In celebration of the launch of the ‘Limited Edition Barnato’ pen series, Bentley’s Director of Design Stefan Sielaff discusses the enduring appeal of the fountain pen, letter writing and ‘hand-to-paper’ design.
90 years ago, revered ‘Bentley Boy’ Woolf Barnato made a bet that he could travel from Cannes to London before ‘Le Train Bleu’ made it from Cannes to Calais. Using the Bentley Speed Six as his champion car, he won the bet with just minutes to spare. This remarkable victory later became known as the ‘Blue Train Race’.
As the Managing Director of Bentley Motors from 1926-1931, Barnato knew exactly what a Bentley car was capable of and demonstrated this in impeccable style.
It’s this legendary story that inspired Bentley’s latest collection - a series of limited-edition Graf von Faber-Castell pens named after Barnato himself. Each graced with an etching of Barnato’s handwritten signature, the elegant racing green pens are limited to just 1,930 pieces in honour of the year that the ‘Blue Train Race’ took place.
The Bentley Limited Edition Barnato pen series is just one of many examples that demonstrates how the exquisite engineering and timeless design of a Bentley car can inspire a different product. Despite us living in a digital era, the enduring appeal of a classic fountain pen cannot be mistaken.
To explore this last point further, Bentley’s Director of Design Stefan Sielaff reflects on what the art of writing means to him.
"I really like to write letters or dinner cards for private events with a fountain pen and… I also like to sketch with a fountain pen sometimes. It must be on a rather open pore paper. The fountain pen delivers a certain liveliness and a very soft and warm touch to the sketches. It is almost like playing a violin. You get very different ductus from the way you use the instrument and it delivers a very personal interpretation of doing just a line on paper."
Along with a fountain pen and good paper, are there any other items of stationery you can’t live without, or any other objects you always travel with?
I always travel with a little watercolours box, brush and pad. In these digital times, I think it’s a wonderful moment of recreation and meditation to create an analogue picture.
You’ve mentioned that using a fountain pen is a little like playing the violin. Do you like listening to music when sketching or doing creative work? Is there anything in particular that helps you get in the right state of mind?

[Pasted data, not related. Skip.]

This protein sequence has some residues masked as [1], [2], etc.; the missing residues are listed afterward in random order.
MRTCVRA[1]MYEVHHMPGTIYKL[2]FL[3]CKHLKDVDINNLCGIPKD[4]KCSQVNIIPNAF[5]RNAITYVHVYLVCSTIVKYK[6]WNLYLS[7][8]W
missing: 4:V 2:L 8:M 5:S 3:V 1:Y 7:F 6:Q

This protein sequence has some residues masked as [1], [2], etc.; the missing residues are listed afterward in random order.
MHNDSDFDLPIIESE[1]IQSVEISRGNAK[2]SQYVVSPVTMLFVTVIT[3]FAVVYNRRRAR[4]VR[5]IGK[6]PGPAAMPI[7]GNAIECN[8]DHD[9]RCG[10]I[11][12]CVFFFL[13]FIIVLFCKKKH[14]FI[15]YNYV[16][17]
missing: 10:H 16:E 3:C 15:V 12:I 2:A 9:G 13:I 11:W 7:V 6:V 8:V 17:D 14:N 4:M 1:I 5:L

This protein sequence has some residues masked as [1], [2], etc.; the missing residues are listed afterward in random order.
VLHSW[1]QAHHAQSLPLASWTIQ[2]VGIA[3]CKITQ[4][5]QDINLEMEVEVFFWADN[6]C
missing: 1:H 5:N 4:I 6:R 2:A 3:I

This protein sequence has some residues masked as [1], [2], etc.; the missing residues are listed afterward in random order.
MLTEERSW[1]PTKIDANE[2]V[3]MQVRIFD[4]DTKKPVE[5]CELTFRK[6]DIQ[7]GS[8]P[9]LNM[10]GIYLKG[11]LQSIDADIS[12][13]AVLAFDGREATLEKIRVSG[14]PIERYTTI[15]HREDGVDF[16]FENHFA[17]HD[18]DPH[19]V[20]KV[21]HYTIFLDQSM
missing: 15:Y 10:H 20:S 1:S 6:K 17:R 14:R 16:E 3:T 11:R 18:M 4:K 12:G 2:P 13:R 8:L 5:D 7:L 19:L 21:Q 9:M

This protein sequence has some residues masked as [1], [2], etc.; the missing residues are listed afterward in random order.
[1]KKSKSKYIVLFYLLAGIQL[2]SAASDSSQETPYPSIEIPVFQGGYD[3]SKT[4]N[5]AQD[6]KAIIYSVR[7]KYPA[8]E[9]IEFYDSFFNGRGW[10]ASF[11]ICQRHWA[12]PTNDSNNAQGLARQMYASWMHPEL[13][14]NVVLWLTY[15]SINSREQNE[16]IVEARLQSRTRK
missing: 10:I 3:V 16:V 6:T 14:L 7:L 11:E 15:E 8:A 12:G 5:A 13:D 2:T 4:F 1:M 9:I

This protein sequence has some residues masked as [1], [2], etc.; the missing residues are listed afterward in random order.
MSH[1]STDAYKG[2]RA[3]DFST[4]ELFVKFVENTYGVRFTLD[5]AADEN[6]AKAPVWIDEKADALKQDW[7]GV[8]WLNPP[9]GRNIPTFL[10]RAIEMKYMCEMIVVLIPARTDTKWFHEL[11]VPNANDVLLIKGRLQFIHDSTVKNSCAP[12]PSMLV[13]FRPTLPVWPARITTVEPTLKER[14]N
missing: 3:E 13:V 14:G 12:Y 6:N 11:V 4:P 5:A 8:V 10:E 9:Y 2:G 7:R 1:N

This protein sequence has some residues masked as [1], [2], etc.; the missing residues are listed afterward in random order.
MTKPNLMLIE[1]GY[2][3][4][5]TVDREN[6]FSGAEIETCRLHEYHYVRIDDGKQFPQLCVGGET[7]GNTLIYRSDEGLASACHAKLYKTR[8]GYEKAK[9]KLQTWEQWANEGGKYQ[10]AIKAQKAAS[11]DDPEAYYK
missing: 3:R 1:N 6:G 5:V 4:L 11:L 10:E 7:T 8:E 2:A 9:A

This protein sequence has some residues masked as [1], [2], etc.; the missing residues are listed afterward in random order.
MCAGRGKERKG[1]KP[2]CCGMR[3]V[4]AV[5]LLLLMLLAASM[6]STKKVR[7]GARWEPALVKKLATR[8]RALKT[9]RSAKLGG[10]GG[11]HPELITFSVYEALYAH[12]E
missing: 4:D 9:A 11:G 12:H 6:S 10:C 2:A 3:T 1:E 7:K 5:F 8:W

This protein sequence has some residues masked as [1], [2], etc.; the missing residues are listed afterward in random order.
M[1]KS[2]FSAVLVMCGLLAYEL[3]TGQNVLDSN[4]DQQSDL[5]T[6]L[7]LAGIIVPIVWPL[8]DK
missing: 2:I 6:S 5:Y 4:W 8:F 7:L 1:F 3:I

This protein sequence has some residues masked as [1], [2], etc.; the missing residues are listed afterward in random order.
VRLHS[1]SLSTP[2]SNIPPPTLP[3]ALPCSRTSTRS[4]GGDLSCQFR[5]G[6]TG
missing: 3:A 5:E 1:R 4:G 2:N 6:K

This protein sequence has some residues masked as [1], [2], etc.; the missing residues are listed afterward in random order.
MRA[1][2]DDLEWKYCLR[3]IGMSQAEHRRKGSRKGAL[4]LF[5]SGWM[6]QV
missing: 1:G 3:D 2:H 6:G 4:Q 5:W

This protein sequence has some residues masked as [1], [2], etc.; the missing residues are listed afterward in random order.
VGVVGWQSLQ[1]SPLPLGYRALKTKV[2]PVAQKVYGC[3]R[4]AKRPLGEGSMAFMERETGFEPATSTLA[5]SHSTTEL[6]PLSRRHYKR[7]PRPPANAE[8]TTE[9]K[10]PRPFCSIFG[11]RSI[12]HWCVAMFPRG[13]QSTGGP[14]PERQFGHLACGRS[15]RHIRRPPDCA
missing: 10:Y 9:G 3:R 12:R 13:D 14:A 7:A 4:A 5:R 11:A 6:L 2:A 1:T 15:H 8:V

It’s very often classical music. I like to listen to the likes of Bach, Hayden and Mozart. Then in special moments, I like to listen to jazz - Miles Davis and Stan Getz stand out to me. Ultimately, Queen and Kraftwerk deliver the most inspiration.
With digital tools dominating how designers work today, what role does sketching with pen and paper still play at a company like Bentley?
In every design studio in the world, digital tools are dominant. However, in a design sprint or jam session, a sketch on paper is the quickest way to express your feelings and communicate with your team.
Letter-writing is something of a dying art - what do you think we’ve lost in the move to email and messaging apps, and are there any famous letter-writers from history you admire?
To write a letter is a piece of art. You have to know what you want to express before you start. It is a mental exercise. You have to think before you act.
On top of this, it is an aesthetic statement. Calligraphy and how you deal with proportions on a sheet of paper can be a piece of art.
Famous letters of this persuasion have been perfected by the likes of Jane Austen and Oscar Wilde.
If you could strike up a correspondence with anyone, past or present, from the world of Bentley or beyond, who would you choose?
Of course, it would be W. O. Bentley. I’d love to learn about his way of thinking, his dreams on behalf of the brand and his ideas of how the future might look.
In regards to the ‘roaring’ lifestyle, my second choice would be Woolf Barnato.
The Blue Train Race was 90 years ago. If you could write a letter to the Design Director at Bentley in 2110 - 90 years from now - is there anything special you’d want to say, or any token gift you’d want to include?
For sure, I would tell him about our challenge and dream to transform Bentley’s design language and DNA.
The next step in propulsion technology will result in the biggest turnaround for the company since 90 years ago.
The gift would be a digital message in the bottle of a data set we are working on at the moment. In 90 years, it’d be interesting to see how the reality has developed compared to the dream in the bottle.